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ERIC Number: ED512919
Record Type: Non-Journal
Publication Date: 2009
Pages: 338
Abstractor: As Provided
Reference Count: N/A
ISBN: ISBN-978-1-1092-7274-1
A Sociocultural Model Relating Family and School Variables to Literacy Learning for Mexican Children
Jensen, Bryant T.
ProQuest LLC, Ph.D. Dissertation, Arizona State University
This dissertation has three purposes: (a) to structure an argument for binational collaboration of educational advancement for children of Mexican origins; (b) to put forward a conceptual model of how family and school characteristics develop alongside student learning; and (c) to answer a set of questions concerning literacy learning for children attending third grade in Mexico, using applications of the discussed model to interpret research findings. It is argued enhancing literacy learning opportunities for Mexican-origin children must be part of a broad effort to expand human capabilities in the region, and that such improvements necessitate a robust sociocultural model of student learning. This model drives the research questions, analyses, and interpretations of the two empirical studies presented. In the first study, data were drawn from a 2006 national assessment of third grade reading performance in Mexico and hierarchical linear modeling was used to determine the influence of the school shift, school modality, the interaction of the two, and the extent to which these effects vary between Mexican states. Statistically significant effects were found for the school shift, school modality, and some interactions. Significant variations of these effects were found across states. In the second study, the real-life contexts in which three Mexican third grade students are provided literacy learning opportunities are described. Interviews and classroom observations were carried out to assess daily activities, tools, participation patterns, teacher quality, and student engagement. Literacy assessments were administered at the end and beginning of the data collection period. Combined findings suggest a need for creative binational collaborations to understand and improve school processes that shape literacy learning for Mexican-origin children, especially processes within the classroom. [The dissertation citations contained here are published with the permission of ProQuest LLC. Further reproduction is prohibited without permission. Copies of dissertations may be obtained by Telephone (800) 1-800-521-0600. Web page:]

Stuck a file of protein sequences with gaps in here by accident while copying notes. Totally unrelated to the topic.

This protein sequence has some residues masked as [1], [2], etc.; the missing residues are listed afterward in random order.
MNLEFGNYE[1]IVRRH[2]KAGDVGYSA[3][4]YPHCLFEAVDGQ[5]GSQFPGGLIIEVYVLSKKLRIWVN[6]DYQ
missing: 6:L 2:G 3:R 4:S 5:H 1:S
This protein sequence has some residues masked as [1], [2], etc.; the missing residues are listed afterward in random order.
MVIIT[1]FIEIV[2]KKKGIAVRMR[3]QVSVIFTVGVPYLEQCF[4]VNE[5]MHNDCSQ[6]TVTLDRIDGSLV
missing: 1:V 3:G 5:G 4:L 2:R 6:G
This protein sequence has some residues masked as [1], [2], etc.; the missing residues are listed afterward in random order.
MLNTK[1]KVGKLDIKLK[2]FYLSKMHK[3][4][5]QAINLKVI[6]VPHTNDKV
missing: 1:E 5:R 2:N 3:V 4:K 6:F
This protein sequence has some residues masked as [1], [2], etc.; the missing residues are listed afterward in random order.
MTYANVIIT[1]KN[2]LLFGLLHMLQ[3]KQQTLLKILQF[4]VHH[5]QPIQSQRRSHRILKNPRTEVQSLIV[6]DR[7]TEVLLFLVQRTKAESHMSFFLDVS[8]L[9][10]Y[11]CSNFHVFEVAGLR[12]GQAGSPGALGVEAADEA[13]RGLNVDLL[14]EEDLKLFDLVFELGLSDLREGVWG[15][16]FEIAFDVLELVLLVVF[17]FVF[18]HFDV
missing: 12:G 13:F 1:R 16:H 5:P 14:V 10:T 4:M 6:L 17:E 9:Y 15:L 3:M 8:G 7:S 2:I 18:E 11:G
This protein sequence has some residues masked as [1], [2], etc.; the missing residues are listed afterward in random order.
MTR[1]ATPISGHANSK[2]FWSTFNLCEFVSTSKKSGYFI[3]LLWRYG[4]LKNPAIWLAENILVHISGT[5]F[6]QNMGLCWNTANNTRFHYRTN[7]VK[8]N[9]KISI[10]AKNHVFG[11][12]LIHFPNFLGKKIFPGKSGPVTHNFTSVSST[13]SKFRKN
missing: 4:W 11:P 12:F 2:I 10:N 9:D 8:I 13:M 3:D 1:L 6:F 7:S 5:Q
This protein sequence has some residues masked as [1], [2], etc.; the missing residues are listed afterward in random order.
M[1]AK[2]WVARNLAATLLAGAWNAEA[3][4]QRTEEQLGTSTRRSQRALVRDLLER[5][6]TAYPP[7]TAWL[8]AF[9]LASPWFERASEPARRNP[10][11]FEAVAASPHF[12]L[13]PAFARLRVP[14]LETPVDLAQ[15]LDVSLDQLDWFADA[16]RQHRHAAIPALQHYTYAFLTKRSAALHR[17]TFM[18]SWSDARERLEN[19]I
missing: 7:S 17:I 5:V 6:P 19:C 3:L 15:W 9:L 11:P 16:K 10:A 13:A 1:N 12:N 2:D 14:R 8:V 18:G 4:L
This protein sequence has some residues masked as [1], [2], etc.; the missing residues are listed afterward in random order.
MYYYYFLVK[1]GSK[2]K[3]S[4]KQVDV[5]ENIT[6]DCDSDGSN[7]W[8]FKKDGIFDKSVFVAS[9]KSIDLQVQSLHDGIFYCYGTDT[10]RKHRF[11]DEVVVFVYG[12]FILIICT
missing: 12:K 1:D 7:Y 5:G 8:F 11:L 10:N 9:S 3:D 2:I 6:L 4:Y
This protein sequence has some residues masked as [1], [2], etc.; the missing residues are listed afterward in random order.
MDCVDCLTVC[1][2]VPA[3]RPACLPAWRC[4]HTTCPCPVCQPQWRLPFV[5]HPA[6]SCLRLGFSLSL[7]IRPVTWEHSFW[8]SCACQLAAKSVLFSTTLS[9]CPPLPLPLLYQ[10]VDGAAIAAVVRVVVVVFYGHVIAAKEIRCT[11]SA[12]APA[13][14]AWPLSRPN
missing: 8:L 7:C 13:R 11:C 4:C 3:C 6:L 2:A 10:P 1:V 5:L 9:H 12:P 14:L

ProQuest LLC. 789 East Eisenhower Parkway, P.O. Box 1346, Ann Arbor, MI 48106. Tel: 800-521-0600; Web site:
Publication Type: Dissertations/Theses - Doctoral Dissertations
Education Level: Elementary Education; Grade 3
Audience: N/A
Language: English
Sponsor: N/A
Authoring Institution: N/A
Identifiers - Location: Mexico